Strong: I am sure there are plenty of people around town who are going to say the film’s too harsh. It’s going to come, and I’m certainly prepared to listen and engage in dialogue. Because I think you have to be willing to have those conversations.

You could say that all of those defensive feelings are natural, in a way, right? I mean, I feel defensive sometimes too. I feel guilty, or whatever it is, and I just try to sit with it and look at myself and ask, “What’s that about?” We want to show up as people and engage, so I welcome honest dialogue about these issues.

Miller: I mean, we know it’s going to happen just based off experience. When we try to have these conversations, it’s like “Oh, gosh. Here we go again.” We expect to hear that from some people when we start talking about inequity and what we want to do about it. 

When we were having one of our feedback screeners, we sat down and talked about what to do with people who had negative things to say about what we’re doing. And we all decided that it’s important to talk to those people and try to express what’s going on and the importance of this film and these stories. Because, like Beret said, that’s how we’re going to move forward with these difficult conversations.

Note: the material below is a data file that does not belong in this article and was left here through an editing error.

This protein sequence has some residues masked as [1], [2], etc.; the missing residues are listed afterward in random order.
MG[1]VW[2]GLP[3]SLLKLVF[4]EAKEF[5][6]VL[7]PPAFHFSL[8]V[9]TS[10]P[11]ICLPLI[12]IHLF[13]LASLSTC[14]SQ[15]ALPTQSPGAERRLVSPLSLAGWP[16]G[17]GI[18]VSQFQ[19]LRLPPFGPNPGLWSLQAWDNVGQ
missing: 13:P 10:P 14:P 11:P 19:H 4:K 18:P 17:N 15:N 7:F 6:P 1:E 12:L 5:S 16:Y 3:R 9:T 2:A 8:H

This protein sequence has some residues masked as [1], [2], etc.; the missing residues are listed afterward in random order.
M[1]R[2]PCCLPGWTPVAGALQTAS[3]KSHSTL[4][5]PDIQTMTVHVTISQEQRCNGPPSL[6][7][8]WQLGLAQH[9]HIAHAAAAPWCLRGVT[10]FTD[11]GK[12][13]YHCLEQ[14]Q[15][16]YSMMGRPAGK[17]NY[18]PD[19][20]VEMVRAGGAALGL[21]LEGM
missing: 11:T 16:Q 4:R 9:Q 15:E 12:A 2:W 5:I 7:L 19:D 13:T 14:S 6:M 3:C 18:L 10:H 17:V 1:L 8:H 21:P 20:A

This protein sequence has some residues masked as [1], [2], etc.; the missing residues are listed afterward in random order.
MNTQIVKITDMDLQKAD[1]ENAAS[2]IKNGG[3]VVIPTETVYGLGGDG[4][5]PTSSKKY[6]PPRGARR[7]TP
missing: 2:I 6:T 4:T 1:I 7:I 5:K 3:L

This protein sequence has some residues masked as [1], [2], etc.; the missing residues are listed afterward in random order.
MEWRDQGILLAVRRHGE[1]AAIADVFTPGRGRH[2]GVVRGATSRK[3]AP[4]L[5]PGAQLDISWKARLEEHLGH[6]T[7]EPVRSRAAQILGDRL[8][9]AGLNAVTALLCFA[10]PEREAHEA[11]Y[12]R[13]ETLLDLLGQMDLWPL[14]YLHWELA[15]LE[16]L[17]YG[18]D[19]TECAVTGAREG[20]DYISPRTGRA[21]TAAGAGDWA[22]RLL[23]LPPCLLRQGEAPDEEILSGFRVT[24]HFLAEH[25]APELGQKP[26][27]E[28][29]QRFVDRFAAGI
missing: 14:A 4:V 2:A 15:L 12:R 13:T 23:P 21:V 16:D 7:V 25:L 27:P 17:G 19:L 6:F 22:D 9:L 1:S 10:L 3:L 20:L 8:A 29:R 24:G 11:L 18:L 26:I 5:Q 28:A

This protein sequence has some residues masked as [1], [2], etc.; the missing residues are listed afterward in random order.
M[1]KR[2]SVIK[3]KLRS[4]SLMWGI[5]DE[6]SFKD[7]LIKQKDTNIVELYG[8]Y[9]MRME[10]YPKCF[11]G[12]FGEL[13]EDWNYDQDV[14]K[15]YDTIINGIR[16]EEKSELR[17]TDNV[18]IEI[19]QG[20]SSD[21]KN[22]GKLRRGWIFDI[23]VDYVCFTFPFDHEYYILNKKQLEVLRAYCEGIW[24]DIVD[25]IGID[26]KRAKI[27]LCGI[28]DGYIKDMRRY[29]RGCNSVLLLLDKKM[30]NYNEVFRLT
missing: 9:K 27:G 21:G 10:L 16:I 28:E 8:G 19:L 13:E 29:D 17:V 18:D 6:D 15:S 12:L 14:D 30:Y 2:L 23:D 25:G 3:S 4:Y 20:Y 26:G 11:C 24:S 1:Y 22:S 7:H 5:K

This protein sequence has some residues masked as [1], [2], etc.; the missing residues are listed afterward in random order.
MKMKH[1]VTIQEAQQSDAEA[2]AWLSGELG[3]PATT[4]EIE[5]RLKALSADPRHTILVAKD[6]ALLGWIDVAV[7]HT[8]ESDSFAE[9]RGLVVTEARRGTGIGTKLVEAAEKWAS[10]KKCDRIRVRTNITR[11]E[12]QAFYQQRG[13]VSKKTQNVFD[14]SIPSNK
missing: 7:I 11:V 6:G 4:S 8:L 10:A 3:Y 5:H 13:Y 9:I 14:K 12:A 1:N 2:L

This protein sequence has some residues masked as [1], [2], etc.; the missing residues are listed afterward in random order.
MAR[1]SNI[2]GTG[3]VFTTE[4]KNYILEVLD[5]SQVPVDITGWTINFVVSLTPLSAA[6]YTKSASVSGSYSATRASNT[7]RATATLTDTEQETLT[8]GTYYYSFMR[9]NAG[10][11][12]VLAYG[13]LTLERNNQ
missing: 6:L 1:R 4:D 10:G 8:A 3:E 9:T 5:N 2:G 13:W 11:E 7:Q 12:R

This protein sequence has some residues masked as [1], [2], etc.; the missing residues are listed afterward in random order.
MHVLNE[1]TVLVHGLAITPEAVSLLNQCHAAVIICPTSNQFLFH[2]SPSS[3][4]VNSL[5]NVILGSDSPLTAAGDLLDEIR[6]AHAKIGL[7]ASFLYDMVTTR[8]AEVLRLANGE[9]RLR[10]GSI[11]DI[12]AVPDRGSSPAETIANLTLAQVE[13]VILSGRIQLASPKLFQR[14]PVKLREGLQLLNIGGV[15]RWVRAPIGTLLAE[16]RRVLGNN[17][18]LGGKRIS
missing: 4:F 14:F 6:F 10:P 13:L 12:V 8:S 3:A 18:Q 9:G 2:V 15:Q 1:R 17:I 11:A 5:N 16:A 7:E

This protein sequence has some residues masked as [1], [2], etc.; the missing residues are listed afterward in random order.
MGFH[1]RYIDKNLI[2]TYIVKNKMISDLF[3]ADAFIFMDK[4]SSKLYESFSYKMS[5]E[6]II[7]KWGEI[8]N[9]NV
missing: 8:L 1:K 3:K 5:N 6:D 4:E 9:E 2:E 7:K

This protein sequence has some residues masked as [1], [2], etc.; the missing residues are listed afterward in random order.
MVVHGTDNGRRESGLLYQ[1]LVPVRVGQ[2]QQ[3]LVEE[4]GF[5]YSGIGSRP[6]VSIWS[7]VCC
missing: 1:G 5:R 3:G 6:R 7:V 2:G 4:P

What does it mean for you to be able to debut this film at the hometown Boulder International Film Festival? 

Miller: I volunteered with the Boulder International Film Festival for almost a decade. I started doing that because I needed to find a way to break into the film world when I was starting my business. There was always this dream that I could be a screening filmmaker at BIFF. So, it means a lot on that level to be a screening filmmaker and to give representation for other African American filmmakers. A lot of times people don’t always pursue what they want to because they don’t see themselves in the position — because they don’t already see people like themselves doing it. 

I’m on this thread with Black people who live in Boulder, and I told them, “Come and see this film. It’s for us. It’s for you.” That’s why this film was made, and I want nothing more than for us to share in this moment together. 

Jezy J. Gray

Jezy Gray was the former managing editor of Boulder Reporting Lab. In addition to years of writing on the culture, politics and history of my home state of Oklahoma, he was the final editor-in-chief of the Tulsa Voice, a local bi-weekly newspaper where I led a small but mighty team of journalists to regional and national honors in feature writing, diversity reporting, LGBTQ+ coverage and more.